Workers still prefer the freedom and flexibility of getting to the office by car, a new poll has found, even if it means spending over a year of their lives stuck in commuter traffic daily.
Why motorists are willing to get stuck in commuter traffic?
The car has a number of excellent qualities that make it a popular choice for getting to work for many of us; you can come and go when you like, you don't have to cram yourself into a carriage full of other commuters with nowhere to sit and there are no line closures or signal failures to worry about.
But a new study by Continental Tyres has found that the average UK motorist will spend 58 working weeks stuck in communter traffic while on the way to and from work throughout their lifetime.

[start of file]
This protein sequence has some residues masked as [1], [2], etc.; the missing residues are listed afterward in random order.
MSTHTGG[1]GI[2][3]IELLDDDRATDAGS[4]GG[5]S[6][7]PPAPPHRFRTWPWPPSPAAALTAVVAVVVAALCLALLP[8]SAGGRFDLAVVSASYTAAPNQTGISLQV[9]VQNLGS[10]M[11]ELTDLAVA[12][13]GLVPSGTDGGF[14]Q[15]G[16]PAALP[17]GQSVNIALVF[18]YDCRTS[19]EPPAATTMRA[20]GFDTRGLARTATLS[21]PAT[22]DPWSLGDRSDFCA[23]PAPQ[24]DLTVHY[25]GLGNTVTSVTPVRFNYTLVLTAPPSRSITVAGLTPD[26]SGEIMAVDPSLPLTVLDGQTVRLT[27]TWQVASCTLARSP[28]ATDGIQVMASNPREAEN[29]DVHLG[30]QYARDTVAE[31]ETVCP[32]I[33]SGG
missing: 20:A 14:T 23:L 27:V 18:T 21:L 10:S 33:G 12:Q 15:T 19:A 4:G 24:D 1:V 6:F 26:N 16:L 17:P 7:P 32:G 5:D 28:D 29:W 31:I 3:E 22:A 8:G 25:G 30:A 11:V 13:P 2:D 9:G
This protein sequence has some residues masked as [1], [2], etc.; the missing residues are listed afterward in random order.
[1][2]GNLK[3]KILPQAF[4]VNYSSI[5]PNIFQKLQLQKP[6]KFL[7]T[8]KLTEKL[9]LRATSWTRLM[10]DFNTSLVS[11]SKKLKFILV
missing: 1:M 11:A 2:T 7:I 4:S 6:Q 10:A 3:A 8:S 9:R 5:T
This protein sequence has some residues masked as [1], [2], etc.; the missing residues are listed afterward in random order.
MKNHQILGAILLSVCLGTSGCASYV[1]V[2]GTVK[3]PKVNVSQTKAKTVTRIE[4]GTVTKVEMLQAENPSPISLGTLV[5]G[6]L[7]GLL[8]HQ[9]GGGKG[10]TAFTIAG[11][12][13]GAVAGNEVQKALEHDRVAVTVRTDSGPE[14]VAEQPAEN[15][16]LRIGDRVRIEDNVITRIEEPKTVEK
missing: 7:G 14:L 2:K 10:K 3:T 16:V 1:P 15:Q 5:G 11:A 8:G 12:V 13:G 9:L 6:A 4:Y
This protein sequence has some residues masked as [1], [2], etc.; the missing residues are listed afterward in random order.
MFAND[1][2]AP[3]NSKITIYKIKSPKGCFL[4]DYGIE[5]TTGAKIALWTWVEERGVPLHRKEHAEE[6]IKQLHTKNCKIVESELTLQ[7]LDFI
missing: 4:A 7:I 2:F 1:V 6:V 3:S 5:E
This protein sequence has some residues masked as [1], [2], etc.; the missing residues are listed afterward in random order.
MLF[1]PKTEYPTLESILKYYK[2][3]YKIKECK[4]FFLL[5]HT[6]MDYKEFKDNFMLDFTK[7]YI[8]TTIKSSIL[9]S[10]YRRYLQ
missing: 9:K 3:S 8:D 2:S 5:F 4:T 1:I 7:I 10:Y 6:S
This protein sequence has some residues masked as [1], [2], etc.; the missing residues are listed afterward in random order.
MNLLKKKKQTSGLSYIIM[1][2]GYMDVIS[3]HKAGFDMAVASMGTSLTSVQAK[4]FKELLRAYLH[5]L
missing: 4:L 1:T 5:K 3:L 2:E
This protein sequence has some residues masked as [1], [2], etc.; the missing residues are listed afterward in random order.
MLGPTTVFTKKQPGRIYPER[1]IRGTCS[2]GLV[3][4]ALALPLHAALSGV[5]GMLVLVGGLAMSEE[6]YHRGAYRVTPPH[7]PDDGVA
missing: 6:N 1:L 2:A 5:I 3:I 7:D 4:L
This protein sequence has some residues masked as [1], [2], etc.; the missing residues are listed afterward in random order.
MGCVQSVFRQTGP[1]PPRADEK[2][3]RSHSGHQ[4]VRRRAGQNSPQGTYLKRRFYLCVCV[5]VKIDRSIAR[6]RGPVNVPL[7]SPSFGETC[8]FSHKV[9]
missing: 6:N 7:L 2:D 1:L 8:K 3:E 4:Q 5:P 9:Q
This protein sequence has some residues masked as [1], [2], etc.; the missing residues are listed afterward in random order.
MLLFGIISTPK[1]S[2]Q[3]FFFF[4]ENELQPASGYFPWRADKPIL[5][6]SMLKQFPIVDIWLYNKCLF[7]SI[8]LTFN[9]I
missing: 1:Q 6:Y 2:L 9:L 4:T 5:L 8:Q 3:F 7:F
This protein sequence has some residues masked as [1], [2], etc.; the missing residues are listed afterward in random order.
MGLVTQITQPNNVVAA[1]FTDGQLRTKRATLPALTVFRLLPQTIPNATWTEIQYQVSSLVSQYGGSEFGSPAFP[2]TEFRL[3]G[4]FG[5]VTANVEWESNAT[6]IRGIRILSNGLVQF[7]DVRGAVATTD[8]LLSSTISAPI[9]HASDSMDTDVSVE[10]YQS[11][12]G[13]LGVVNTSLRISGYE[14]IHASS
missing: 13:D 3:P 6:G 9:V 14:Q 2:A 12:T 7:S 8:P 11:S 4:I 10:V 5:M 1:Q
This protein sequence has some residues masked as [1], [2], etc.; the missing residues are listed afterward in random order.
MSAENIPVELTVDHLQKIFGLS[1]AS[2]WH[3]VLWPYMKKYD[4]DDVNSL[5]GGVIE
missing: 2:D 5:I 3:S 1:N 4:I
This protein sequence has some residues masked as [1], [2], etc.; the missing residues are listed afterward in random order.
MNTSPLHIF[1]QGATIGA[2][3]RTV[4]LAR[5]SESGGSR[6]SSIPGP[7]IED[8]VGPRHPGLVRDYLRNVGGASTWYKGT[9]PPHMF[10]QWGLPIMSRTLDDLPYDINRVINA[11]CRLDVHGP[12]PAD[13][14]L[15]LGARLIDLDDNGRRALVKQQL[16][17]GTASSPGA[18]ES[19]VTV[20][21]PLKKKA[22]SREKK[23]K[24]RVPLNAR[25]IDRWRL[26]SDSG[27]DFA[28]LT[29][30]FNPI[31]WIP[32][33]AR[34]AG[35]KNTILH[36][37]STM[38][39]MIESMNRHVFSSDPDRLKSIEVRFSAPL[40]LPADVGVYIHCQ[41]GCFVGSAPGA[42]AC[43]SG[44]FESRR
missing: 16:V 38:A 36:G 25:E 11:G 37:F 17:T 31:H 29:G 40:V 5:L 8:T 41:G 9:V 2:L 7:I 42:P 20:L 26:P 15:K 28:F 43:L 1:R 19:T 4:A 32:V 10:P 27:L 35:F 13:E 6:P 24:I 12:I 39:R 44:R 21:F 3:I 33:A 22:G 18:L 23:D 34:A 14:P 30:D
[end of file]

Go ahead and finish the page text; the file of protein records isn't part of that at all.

According to the tyre maker, the average distance of a round trip from home to the office is 28 miles, which takes around 41 minutes to complete. But some 12 minutes of this is spent in traffic jams and delays.
As well as not being much fun for drivers, these delays add up to over 100 million lost working days every year once all 18 million people who get to work by car are taken into account.
Tim Bailey, head of safety at Continental Tyres said that, with the evidence suggesting many of us are unlikely to give up our cars when it comes to getting to work, transport planners and car makers should focus their attention on improving infrastructure to ease congestion and making vehicles more energy efficient. From these studies, commuter traffic will not get better unless drastic measure for change is in place now.
"With 63 per cent of workers using their car on at least four of five days in the working week, planners and government need to recognise that the morning and evening rush-hour is going to be a feature of life in Britain for some time to come," he commented.
Meanwhile, all that time spent idling and stop-starting in traffic jams can cause wear and tear for gearbox parts and car engines.